I remember the chilling news stories in 1994. There was genocide in Rwanda. Between 500,000 and 1 million Tutsis were murdered by the dominant Hutus in that country. This week marks the 20th anniversary of the beginning of that horrific event.
This week on "Interfaith Voices," I interviewed a BBC reporter who covered that story on the ground: David Belton. Also part of the interview was Cameron Hudson, the director of policy for the Center for the Prevention of Genocide at the U.S. Holocaust Memorial Museum.
Hudson provided some backstory, noting that the old colonial rulers, the Germans and Belgians, had a hand in stirring up the hatreds and rivalries that came to dominate Rwanda after independence.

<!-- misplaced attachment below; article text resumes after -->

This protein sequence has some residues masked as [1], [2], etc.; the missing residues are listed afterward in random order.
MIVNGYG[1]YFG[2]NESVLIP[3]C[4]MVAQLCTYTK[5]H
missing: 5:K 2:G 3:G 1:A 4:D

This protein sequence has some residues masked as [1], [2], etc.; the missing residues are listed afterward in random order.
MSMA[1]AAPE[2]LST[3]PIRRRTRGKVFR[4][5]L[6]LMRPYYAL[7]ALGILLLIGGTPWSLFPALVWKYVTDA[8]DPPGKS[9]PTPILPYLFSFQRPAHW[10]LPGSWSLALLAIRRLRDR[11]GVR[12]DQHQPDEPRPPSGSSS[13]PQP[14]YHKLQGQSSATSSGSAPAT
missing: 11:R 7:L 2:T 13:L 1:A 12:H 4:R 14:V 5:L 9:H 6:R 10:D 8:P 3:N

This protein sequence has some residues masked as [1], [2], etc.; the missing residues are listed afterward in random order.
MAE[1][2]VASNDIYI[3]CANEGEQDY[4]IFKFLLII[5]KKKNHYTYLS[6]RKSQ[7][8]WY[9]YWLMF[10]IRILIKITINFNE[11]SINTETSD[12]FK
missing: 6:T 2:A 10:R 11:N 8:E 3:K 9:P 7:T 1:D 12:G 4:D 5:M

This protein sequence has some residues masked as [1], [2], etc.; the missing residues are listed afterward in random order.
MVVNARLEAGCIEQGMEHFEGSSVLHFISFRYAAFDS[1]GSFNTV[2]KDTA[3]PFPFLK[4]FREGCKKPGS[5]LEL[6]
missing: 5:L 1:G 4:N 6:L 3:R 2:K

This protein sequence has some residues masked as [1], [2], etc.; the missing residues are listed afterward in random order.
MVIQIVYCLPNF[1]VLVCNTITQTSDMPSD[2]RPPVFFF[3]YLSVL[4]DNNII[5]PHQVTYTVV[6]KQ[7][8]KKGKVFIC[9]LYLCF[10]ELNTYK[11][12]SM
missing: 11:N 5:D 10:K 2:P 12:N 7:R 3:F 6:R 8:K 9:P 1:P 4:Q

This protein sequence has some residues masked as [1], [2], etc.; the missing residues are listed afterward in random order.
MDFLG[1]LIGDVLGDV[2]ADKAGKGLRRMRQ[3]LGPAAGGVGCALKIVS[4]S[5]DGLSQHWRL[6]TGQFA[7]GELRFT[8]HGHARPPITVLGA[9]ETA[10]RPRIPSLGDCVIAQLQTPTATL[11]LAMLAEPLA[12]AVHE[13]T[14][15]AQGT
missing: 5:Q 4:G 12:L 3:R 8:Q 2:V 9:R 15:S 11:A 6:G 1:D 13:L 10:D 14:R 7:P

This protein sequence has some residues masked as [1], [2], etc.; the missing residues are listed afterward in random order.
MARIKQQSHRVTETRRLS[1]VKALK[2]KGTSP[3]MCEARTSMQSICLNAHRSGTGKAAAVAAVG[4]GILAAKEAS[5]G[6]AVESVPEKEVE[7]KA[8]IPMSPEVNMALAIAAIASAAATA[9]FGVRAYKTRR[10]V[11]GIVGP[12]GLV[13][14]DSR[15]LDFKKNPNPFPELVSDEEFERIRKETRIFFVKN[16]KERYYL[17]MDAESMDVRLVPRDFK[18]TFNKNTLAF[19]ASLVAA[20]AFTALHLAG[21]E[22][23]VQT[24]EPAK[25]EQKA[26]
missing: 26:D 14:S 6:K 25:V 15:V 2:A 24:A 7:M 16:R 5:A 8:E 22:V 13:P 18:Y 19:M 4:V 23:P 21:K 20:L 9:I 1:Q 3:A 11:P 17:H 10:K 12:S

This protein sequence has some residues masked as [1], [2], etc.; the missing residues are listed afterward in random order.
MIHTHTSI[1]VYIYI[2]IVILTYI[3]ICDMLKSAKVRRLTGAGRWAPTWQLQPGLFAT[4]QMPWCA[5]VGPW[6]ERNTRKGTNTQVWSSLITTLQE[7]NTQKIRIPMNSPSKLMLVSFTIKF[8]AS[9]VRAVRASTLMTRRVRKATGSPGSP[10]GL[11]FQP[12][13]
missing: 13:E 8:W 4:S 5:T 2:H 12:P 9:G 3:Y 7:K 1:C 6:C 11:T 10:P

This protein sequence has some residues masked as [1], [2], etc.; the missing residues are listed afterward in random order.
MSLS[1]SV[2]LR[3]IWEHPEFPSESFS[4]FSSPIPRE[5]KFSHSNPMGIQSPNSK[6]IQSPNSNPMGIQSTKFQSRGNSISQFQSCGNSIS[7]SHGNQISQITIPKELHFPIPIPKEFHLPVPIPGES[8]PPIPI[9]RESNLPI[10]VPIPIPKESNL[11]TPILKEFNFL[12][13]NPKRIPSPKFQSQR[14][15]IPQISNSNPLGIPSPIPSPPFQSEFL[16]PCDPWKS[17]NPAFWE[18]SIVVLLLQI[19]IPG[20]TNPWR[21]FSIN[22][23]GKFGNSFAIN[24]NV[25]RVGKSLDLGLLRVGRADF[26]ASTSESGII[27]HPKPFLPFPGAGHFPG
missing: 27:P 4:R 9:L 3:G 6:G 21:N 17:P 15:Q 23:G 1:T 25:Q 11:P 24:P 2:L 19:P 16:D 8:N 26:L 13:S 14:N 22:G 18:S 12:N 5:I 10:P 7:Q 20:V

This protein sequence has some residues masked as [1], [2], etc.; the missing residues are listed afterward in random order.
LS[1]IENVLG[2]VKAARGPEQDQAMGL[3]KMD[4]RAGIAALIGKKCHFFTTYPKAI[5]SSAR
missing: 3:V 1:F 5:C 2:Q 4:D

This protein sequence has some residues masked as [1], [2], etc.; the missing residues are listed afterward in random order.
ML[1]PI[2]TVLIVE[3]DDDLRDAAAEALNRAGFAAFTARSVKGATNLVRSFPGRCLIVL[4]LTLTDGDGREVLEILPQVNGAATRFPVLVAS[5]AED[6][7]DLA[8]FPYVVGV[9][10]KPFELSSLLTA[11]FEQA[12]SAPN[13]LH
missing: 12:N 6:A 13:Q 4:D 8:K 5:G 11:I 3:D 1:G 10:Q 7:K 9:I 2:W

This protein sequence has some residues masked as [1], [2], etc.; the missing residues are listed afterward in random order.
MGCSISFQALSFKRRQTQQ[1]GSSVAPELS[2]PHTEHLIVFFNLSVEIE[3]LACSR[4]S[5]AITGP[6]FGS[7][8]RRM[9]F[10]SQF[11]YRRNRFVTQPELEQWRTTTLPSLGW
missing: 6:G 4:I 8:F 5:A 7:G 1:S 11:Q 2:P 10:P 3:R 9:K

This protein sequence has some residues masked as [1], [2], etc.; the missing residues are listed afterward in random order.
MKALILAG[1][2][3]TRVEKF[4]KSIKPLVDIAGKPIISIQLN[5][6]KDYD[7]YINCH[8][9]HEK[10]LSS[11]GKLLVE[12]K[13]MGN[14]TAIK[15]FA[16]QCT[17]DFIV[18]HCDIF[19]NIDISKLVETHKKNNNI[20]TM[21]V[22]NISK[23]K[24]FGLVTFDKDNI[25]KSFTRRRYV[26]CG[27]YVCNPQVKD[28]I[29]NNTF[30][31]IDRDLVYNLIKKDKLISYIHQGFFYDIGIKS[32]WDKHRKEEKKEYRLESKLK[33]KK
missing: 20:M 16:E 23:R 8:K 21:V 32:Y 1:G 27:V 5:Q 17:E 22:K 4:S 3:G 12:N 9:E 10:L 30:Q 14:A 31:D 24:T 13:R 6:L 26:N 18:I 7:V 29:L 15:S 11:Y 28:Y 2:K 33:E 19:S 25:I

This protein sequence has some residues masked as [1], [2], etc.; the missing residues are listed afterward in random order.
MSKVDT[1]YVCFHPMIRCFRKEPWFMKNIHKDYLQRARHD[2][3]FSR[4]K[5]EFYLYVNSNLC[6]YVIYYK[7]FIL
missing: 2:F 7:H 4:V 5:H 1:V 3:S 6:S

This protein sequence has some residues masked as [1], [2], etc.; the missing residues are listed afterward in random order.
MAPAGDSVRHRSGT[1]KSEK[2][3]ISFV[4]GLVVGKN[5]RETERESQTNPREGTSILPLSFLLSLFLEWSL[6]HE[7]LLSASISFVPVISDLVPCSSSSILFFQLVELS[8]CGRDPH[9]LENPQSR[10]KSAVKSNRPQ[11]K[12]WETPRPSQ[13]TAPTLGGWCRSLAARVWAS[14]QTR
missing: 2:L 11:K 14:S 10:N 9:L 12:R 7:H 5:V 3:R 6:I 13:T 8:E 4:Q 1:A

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Most chilling, however, was the answer that came when I asked about the role of religious institutions in the genocide. Belton pointed out that the country was largely Catholic, but most Catholic priests and evangelical ministers fled the country. A couple of very courageous priests, including a Franciscan who sheltered him and his camera team, remained, come what may. As a result of the departure of the clergy, most of the massacres took place in churches because they became mere buildings, not true places of refuge or worship, and were not overseen by a respected member of the clergy.
The Catholic archbishop in Rwanda did not call out the genocide for what it was, even though the Vatican had named it quite plainly. Belton asked him why. The reasons are complex, but they boil down to this: He would have been killed. Not many bishops are Oscar Romeros.
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